Briefly Reviewed: April 1984
Statecraft as Soulcraft
By George F. Will
Publisher: Simon and Schuster
Review Author: Carl Horn III
In this commendable book, George F. Will debunks the sterile modernist assumption that “you can’t legislate morality” (and he did so in the hallowed halls of Harvard University, where the lectures comprising this book were first given). He unveils the “myth of values neutrality,” and it is Will’s view that “the defective philosophic premises of our nation” have logically led to the contemporary “values crisis” represented by permissive abortion, infanticide, libertine sex ethics, and a host of other social pathologies. As Will sees it, the American political tradition erred in raising the pursuit of self-interest to a level of dignity. Thus, at the behest of philosophers of a utilitarian stripe (chiefly, Machiavelli and Hobbes), a richer and wiser tradition (“from Aristotle to Burke”) was discarded. This acceptance of self-interest, writes Will, is leading us through “a slow-motion barbarization from within.”
Will’s subject could hardly be more timely or important. At the root of many contemporary legal, social, and political issues reside these fundamental questions: In what do we as a people fundamentally believe? What basic affirmations, or philosophical presuppositions, will inform, guide — and limit — our law and public policy in the 1980s and beyond? If not from the Judeo-Christian ethic, whence cometh our societal values? Unfortunately, however, one does not find in Statecraft as Soulcraft the kind of thoughtful and tightly reasoned analysis of these crucial questions that readers of Will’s columns would think he is capable of providing.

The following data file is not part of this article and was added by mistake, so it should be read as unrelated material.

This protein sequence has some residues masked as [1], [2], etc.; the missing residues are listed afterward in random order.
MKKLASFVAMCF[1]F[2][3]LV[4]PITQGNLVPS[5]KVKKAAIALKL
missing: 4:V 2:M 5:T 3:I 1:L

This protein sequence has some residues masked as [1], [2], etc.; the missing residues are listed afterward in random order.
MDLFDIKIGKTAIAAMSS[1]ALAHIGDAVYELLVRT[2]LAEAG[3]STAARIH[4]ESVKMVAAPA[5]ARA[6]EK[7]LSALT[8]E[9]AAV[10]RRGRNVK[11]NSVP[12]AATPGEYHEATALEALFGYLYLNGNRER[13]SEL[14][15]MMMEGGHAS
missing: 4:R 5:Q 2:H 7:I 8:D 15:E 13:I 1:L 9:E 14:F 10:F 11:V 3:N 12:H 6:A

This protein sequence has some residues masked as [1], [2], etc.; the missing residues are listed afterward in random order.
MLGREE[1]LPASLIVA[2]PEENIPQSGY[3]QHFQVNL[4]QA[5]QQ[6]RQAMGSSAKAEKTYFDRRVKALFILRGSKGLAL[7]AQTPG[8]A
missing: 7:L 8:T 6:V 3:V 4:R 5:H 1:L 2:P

Although this is a book worth reading, there are at least two reasons why it will not make a lasting contribution to the public discussion of issues surrounding “the legislation of morality.” First, the organization of the book — or rather, the absence of logical organization — makes the intended message difficult to absorb. One has the impression that Will could have gone on almost indefinitely in the same vein and that the beginning, middle, and end of the book were almost accidentally located. Taken with extensive quotation, much of which is only tangential (one reviewer quipped that Will’s conservatism seems to be “the conservatism of Bartlett’s”), Will’s fully developed argument is substantially less impressive than are his brief essays.
A second reason this book will only make a minor contribution is its inadequate definition of “virtue.” Perhaps this was intentional. However, Will purports to explain what he means by this central term, but then, this is all he says, “By virtue….. I mean good citizenship, whose principle components are moderation, social sympathy and willingness to sacrifice private desires for public ends.” True, Will has made his views plain in his columns and as a commentator on various broadcasts, but those views were hardly mentioned at Harvard or in the resulting book. This insufficient tying of the abstract to the particular undermines this book’s usefulness in the situations where clear thinking is most needed.
The above criticisms notwithstanding, Will has provided an important service in highlighting the centrality of virtue and discipline for the success of any nation. Will is right: statecraft is soulcraft. He is right in condemning “the dangerous logic of the modern undertaking, the attempt to make government dependent on something…less exacting…than the nurtured virtue of citizenry. A nation — a civilization — so constituted cannot long endure.” It remains, however, for others to draw from the classical and Christian intellectual traditions and lead our troubled nation out of its current impasse.
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